Back Into It by Damion Hamilton

This man had been a monk for years
And came back into the civilized streets
His beard was down to his knees
His eyes were wild,
His clothes very worn
And he smelled very bad
And he staggered as he walked
But he went off into the woods to think during
Those years, but he became curious about everyone
So he went back into it
When he approached the city, he was in
A stupor, with all the cars, and the people and the noise
And the smells which came from the city,
He remembered cars before he went away,
But when he came back—the cars seemed strange and
Dangerous to him
Then he noticed the clothes people were wearing,
And it all seemed so strange, and the hair styles,
He was startled, by how alike everyone seemed,
For when he was in the jungle, he had time to style
His own hair, and make his own clothes
The faces of the people seemed nervous and anxious
And cruel, and the way the building were made
Seemed horrible, like a womb upon the earth
The people moved fast, and the cars moved fast, or
If they were not moving fast, the faces and the bodies
Seemed lost, or out of place, and crippled
He remembered those days, were he would stare
At his thumb or foot, for hours,
And the thoughts and feelings this awakened in him
He saw the people moving, and one could see that they
Did not have the time to think or feel, things must be done
And there was little thought or feeling from generation to
Generation, and people would only knew what their parents knew,
If they learned that much, progress didn’t seem to be very much,
To him in the city
He walked along the various streets and whenever
He saw a cluster of crowds, he saw people talking
On portable phones, he wondered what
Could everyone be talking about, probably
Nothing too deep, things moved so fast
In the city
Then a policeman approached him, and he talked
Very fast, and he saw him wandering around for hours
And asked him for his ID, but he didn’t have any,
So they put him in handcuffs, and took him to jail,
Then remembered why he left the city
He waited for hours in jail, and the wait was
Horrible, then he thought that they might
Keep him in those walls forever, and this seemed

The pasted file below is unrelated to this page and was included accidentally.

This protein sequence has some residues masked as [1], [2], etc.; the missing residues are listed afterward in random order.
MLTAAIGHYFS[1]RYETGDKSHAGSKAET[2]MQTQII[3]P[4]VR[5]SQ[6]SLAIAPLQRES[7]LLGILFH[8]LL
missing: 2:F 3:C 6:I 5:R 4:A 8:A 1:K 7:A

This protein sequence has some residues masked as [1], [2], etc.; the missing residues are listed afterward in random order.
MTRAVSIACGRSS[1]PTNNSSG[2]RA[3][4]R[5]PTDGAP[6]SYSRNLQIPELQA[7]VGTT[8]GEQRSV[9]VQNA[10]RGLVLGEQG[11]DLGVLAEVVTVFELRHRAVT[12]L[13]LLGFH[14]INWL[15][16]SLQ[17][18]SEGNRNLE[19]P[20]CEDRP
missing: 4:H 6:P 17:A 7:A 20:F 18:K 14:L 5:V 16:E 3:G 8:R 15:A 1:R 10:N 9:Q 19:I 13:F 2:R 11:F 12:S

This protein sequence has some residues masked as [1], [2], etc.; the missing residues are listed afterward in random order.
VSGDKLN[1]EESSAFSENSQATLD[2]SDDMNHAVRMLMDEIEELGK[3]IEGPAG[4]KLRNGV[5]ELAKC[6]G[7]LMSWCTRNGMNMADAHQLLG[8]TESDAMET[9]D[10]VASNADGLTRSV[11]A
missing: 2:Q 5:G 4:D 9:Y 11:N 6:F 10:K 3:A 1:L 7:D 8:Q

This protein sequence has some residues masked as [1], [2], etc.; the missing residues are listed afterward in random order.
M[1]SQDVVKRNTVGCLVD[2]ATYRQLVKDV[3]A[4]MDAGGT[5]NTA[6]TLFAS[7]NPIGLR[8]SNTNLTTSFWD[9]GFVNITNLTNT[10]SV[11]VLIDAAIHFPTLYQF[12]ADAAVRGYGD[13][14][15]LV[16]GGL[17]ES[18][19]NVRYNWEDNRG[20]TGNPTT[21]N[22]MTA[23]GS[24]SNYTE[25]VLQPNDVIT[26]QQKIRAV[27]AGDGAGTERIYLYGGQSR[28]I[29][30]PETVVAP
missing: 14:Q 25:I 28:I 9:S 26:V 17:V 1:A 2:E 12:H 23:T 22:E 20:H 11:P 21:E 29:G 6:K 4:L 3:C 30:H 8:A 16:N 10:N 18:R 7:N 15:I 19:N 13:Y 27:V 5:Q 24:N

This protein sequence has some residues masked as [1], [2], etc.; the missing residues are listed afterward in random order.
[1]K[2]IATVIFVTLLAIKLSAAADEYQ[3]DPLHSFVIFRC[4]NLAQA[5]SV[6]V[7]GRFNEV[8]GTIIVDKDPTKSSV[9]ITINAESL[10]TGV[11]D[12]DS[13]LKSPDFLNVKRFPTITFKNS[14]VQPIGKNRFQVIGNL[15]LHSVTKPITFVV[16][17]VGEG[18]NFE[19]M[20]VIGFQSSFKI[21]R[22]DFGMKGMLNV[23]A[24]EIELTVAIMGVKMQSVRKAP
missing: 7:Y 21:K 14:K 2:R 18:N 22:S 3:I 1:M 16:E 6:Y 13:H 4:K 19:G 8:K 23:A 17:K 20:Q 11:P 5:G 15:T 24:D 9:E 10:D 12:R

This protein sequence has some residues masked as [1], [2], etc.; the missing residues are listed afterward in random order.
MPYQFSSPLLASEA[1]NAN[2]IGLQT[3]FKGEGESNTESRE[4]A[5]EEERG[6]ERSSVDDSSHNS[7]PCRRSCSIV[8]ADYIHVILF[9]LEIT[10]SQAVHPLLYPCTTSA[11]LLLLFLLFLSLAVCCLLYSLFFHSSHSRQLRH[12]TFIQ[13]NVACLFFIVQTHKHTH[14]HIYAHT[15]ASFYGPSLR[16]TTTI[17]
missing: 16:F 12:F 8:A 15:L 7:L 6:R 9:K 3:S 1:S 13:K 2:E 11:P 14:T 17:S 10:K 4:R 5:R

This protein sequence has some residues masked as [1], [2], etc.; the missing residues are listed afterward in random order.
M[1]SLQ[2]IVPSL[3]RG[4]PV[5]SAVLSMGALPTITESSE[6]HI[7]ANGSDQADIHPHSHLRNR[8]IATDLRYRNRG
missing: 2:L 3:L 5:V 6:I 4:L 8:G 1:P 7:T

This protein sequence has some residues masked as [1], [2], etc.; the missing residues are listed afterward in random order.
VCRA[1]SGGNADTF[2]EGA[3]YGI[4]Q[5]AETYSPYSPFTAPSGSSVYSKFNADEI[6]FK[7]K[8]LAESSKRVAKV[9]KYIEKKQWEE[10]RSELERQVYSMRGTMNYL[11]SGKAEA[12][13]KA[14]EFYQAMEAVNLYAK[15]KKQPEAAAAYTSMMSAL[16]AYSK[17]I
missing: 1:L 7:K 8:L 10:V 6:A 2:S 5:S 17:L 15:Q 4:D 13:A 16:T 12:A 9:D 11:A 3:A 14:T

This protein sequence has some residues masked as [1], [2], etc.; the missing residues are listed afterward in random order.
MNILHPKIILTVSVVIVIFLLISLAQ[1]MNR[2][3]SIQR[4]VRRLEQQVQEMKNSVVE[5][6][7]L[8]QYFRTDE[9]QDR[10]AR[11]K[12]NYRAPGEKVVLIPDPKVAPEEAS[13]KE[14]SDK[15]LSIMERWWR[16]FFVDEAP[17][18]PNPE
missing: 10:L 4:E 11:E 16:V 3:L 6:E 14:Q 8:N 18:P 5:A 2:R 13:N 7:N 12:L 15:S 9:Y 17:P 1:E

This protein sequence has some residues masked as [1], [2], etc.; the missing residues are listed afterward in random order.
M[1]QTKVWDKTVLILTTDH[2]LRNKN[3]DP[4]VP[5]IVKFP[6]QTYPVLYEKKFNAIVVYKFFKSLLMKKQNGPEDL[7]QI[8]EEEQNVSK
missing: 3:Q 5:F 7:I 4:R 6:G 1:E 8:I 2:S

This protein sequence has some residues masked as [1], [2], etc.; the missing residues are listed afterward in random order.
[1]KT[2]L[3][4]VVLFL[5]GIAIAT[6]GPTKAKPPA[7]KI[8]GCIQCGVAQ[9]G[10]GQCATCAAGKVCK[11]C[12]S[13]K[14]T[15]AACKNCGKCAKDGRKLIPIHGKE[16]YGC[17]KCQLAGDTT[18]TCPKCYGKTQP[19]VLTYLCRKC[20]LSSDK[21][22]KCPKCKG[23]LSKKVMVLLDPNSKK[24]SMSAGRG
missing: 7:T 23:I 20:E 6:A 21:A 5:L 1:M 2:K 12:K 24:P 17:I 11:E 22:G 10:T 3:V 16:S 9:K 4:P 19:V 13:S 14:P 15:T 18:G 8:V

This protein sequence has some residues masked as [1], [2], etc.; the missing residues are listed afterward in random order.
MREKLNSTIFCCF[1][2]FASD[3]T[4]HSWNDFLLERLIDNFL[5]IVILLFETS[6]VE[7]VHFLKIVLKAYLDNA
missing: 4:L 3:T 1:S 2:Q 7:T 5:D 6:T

Too grotesque to him, and he had forgotten how
To tell time, and when you can’t tell time,
What’s the difference between an hour and eternity?
So he began banging his head on the wall to kill himself,
And this is the horror of jails
When the head doctors came in, they asked him his name
And about his personal history, asked was he depressed
Or anxious, and then gave various pills, then they wanted
To know why he was away for so long, after all civilization
Is so advanced and people were living longer, and we had the
Highest standard of living, and one will never get bored with
All the entertainment that we have: the movies, television, stereos,
The Internet, cars, baseball, football games, why would anyone
Want to leave all of this?
He told them about why he left and he told them about
How when the police officer had him in the back of the car,
How when they were driving along the neighborhoods,
With all the little houses, lawns and roads, and how every
Street looked the same, and how the walls cut people off
From each other, and how the long dull tasks one had to do
For years to own them, taxes that one had to pay, the envy
Which came from one’s neighbors, the gossip, rumors of war,
Schools, work and leisure
It all seemed too much for him
He began to weep, and told them, that he just wanted to go back
In the wilderness, were he was free to do what he wanted,
And couldn’t hurt anyone, and spend his days the way he wanted
To spend them, without any obligations to fulfill
They all looked at him very solemnly: a head doctor, a policeman,
A nurse, a social worker
They knew they would have to take him to the mental ward

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